Holiday shoppers aren't just snapping up bargains in stores this weekend — they're prowling the Internet, too. Online shopping traffic was up 10 percent on Black Friday, according to Nielsen Online — a good initial sign for retailers in a shaky economy.
Shopping online is still nowhere near as popular as shopping in stores. But it's been growing fast over the past decade — about 20 percent a year. This year, with the weak economy, some predictions called for no growth at all.
"So 10 percent is actually a pretty good number in the grand scheme of things," says Ken Cassar, an analyst with Nielsen Online.
Nielsen tracked visits to 120 online retailers. Data on visits that resulted in orders won't be available for awhile, but Cassar says that even if the number of orders is up, each order may be for a smaller amount than last year.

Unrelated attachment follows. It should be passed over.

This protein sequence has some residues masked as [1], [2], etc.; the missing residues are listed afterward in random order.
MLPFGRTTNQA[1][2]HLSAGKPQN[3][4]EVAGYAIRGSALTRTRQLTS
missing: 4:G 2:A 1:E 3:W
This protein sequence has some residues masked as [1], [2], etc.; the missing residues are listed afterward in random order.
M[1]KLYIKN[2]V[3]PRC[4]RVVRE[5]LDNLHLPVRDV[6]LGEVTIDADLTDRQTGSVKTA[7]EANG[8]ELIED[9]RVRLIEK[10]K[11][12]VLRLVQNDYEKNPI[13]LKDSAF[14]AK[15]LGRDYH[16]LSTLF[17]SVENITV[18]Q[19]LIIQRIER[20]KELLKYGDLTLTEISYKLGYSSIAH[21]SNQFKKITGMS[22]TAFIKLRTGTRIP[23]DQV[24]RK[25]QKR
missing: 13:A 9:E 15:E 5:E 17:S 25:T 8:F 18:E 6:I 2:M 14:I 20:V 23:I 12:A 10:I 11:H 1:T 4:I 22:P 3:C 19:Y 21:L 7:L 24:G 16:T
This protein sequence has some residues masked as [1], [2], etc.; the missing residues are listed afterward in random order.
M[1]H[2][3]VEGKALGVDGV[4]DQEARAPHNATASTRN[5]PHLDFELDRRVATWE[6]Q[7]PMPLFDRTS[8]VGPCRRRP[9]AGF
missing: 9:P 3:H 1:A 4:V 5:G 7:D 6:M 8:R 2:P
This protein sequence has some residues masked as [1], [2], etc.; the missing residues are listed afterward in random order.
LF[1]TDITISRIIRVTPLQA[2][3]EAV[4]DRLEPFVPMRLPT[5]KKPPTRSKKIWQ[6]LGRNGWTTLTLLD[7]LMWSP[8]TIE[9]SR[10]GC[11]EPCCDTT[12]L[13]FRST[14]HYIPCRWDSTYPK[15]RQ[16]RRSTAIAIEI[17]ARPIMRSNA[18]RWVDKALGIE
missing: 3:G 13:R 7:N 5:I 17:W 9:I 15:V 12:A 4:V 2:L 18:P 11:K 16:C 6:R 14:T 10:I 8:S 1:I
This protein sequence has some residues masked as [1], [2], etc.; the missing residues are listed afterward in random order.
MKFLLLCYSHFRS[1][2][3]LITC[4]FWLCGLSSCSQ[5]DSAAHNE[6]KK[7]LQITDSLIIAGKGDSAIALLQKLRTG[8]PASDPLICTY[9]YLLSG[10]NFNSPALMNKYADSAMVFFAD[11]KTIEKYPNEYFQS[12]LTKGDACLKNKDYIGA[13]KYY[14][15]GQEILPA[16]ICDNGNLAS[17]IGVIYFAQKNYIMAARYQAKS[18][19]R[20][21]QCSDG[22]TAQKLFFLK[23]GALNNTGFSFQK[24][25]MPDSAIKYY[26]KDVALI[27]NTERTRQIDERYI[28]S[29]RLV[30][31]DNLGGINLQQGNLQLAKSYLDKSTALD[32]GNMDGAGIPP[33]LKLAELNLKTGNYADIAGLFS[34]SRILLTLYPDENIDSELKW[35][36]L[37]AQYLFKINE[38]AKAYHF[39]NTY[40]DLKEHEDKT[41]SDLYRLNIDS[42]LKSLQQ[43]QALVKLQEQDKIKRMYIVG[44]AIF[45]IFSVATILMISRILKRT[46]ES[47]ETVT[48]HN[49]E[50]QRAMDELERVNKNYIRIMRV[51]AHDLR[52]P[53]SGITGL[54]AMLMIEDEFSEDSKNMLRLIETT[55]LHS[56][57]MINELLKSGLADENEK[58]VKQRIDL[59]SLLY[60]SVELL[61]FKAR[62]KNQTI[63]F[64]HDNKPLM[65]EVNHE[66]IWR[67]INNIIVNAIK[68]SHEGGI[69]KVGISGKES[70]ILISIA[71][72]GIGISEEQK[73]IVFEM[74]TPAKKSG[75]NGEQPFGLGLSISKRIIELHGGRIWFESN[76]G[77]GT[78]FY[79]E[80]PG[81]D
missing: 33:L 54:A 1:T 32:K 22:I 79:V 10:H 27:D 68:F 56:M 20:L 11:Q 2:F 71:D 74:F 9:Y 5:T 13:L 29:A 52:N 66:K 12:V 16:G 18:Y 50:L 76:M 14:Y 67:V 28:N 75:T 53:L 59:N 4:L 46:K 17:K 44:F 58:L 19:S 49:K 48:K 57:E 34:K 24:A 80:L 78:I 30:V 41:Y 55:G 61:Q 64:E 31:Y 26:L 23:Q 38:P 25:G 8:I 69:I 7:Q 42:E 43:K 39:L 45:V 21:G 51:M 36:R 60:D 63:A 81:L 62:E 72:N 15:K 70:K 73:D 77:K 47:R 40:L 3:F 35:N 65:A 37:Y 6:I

The real kickoff for online sales, though, is not Black Friday, but Cyber Monday.
"Consumers get back to work after either relaxing or going to brick-and-mortar stores during the holiday season," Cassar says. "And we do see a material uptick in sales."
Online shoppers have become accustomed to reduced or free shipping during the holiday season — and sometimes, reduced prices if they wait. Cassar says they can expect shipping discounts again this year. As for holding out — that might work if it's not a superhot item.
"If you're looking to buy a Wii, for example, you might not want to play games," he says. "Whereas if you're looking for something like a flat-panel television, the consumer may have a little bit more ability to win that game of brinksmanship."
Online shopping typically increases as the days go on, until the busiest online day — the third Monday after Thanksgiving. This year, that's Dec. 15 — pretty close to the last day shoppers can place an order and be sure it arrives by Christmas.